Musée d'Orsay: Paris - Barcelona From Gaudi to Miro

Paris - Barcelona From Gaudi to Miro

Aristide Maillol 
 Méditerranée also called La Pensée [Mediterranean also called Thought]
 Between 1923 and 1927
 Paris, Musée d'Orsay
Aristide MaillolMediterranean© RMN-Grand Palais (Musée d'Orsay) / Hervé Lewandowski
Following the exhibitions opposing Paris to New York, Moscow, Vienna or Brussels, the exhibition Paris/Barcelona tells the history of artistic and cultural links between these cities, from the end of the 19th century to the Spanish civil war.

In the beginning, the parallels between Gaudi and Guimard testify to Catalan modernism and the wealth of Art Nouveau in Paris. Rodin's prestige influenced the Catalan school of sculpture and Picasso's blue period refers to Toulouse-Lautrec, Manet and Degas. In the early 20th century, cubism was elaborated in Céret, the border town where Picasso, Braque, Gris, Herbin, Manolo etc. worked. During World War I, Barcelona was an encouragement for Parisian avant-garde, in particular Picabia, while a new classicism was embodied in the emblematic figure of Maillol's Méditerranée. The chronological circuit ends with two splendid representatives of Catalan surrealism, discovered by André Breton in the Paris of the Années Folles: Dali and Miro.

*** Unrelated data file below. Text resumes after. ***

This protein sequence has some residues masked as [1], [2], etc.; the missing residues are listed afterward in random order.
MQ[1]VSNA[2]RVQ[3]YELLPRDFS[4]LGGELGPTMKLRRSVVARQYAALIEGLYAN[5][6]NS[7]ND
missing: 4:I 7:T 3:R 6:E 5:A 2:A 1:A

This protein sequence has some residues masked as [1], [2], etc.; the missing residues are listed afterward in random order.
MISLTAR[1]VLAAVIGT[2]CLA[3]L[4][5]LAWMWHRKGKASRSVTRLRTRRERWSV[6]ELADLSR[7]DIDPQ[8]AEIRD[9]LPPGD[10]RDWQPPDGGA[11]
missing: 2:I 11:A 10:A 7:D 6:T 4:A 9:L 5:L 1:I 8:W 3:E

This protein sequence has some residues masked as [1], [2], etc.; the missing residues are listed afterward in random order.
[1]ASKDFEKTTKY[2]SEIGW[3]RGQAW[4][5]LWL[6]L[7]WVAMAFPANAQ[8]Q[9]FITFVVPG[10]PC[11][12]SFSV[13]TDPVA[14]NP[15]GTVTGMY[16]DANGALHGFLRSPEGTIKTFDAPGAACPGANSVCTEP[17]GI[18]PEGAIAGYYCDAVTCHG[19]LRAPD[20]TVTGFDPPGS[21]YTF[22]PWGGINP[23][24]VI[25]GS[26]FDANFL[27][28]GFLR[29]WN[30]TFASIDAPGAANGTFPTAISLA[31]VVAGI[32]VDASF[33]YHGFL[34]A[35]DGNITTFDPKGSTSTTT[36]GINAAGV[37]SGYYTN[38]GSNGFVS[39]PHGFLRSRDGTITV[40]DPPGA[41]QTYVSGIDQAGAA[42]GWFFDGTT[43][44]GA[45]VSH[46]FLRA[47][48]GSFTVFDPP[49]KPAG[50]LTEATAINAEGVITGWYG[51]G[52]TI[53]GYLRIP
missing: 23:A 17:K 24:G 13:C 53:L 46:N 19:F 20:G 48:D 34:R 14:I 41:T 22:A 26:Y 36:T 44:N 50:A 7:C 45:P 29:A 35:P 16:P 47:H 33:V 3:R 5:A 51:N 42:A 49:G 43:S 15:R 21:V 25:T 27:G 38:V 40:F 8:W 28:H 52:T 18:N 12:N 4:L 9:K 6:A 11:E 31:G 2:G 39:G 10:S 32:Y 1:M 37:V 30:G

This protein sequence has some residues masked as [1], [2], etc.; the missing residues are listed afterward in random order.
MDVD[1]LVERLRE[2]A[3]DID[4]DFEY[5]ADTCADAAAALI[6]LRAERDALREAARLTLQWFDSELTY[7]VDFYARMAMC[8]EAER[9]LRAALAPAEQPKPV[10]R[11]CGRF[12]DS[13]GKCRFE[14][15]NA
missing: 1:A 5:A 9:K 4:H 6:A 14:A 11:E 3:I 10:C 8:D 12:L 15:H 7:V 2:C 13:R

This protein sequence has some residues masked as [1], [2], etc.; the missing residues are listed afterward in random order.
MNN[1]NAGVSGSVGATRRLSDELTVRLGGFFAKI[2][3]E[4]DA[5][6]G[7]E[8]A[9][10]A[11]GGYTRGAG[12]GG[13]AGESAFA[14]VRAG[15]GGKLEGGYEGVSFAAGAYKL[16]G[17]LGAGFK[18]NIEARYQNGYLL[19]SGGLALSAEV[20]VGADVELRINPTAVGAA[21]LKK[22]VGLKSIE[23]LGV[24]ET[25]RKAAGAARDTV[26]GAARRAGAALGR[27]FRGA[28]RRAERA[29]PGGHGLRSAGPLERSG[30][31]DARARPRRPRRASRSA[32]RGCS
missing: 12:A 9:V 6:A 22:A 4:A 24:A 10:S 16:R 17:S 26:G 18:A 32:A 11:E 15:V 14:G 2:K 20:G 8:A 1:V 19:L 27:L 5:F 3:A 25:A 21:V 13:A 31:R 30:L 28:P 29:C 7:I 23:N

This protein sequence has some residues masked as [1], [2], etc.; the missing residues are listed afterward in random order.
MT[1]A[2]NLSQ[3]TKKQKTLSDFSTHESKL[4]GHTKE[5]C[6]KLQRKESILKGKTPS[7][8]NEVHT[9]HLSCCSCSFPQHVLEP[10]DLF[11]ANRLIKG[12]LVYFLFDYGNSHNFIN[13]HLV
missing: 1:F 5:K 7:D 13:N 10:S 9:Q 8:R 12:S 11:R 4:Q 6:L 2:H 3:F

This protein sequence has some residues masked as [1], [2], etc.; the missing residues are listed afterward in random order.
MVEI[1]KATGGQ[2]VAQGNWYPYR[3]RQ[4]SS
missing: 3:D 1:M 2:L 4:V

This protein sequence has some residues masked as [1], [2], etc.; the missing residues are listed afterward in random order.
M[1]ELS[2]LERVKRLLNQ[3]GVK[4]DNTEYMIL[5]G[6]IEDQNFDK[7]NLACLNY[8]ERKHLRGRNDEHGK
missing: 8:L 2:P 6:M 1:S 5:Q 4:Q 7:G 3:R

Under the banner of the Spanish Republic's pavilion at the 1937 World Fair, they joined Picasso- who exhibited Guernica – to celebrate revolt and threatened freedom.


Brigitte Léal, curator, Centre Georges-Pompidou and Caroline Mathieu, chief curator, Musée d'Orsay.

11 October 2001 - 14 January 2002

Paris, Galeries Nationales du Grand Palais

Enlarge font size Reduce font size Tip a friend Print